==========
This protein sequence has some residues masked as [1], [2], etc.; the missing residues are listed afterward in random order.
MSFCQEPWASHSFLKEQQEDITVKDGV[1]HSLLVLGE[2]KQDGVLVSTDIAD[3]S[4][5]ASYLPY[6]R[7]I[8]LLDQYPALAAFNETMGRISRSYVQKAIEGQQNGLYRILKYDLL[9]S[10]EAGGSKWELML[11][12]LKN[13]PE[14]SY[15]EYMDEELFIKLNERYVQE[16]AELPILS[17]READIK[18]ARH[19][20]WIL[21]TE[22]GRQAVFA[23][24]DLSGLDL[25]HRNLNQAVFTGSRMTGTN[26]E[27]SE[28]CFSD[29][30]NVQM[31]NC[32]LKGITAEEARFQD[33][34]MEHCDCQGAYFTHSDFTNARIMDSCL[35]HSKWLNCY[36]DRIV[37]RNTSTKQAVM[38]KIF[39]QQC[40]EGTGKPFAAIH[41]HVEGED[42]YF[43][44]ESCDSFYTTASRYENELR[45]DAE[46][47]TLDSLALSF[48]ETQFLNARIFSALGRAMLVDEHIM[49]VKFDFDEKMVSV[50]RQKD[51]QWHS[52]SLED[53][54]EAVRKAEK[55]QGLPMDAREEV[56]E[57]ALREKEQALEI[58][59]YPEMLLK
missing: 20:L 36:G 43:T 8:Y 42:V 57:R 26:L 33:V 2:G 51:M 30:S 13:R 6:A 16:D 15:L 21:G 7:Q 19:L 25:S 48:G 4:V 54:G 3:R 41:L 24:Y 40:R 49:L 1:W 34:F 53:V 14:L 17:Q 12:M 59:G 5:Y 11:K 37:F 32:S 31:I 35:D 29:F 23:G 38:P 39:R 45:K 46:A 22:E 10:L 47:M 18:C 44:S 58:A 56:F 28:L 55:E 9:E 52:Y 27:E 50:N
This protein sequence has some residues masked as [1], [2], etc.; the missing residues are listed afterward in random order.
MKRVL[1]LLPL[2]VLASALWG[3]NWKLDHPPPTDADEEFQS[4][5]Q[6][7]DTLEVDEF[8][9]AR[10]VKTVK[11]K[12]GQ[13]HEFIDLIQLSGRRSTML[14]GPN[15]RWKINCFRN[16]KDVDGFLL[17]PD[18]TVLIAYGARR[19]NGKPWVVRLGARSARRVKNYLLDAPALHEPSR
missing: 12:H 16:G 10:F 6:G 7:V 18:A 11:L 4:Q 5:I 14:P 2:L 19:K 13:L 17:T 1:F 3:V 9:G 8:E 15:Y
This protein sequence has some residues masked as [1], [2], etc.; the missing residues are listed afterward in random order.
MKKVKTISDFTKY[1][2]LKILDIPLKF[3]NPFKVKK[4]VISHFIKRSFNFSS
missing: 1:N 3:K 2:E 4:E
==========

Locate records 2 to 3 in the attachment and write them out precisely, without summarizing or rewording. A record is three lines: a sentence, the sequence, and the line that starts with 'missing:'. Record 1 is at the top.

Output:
This protein sequence has some residues masked as [1], [2], etc.; the missing residues are listed afterward in random order.
MKRVL[1]LLPL[2]VLASALWG[3]NWKLDHPPPTDADEEFQS[4][5]Q[6][7]DTLEVDEF[8][9]AR[10]VKTVK[11]K[12]GQ[13]HEFIDLIQLSGRRSTML[14]GPN[15]RWKINCFRN[16]KDVDGFLL[17]PD[18]TVLIAYGARR[19]NGKPWVVRLGARSARRVKNYLLDAPALHEPSR
missing: 12:H 16:G 10:F 6:G 7:V 18:A 11:L 4:Q 5:I 14:P 2:L 19:K 13:L 17:T 1:F 3:V 9:G 8:E 15:Y
This protein sequence has some residues masked as [1], [2], etc.; the missing residues are listed afterward in random order.
MKKVKTISDFTKY[1][2]LKILDIPLKF[3]NPFKVKK[4]VISHFIKRSFNFSS
missing: 1:N 3:K 2:E 4:E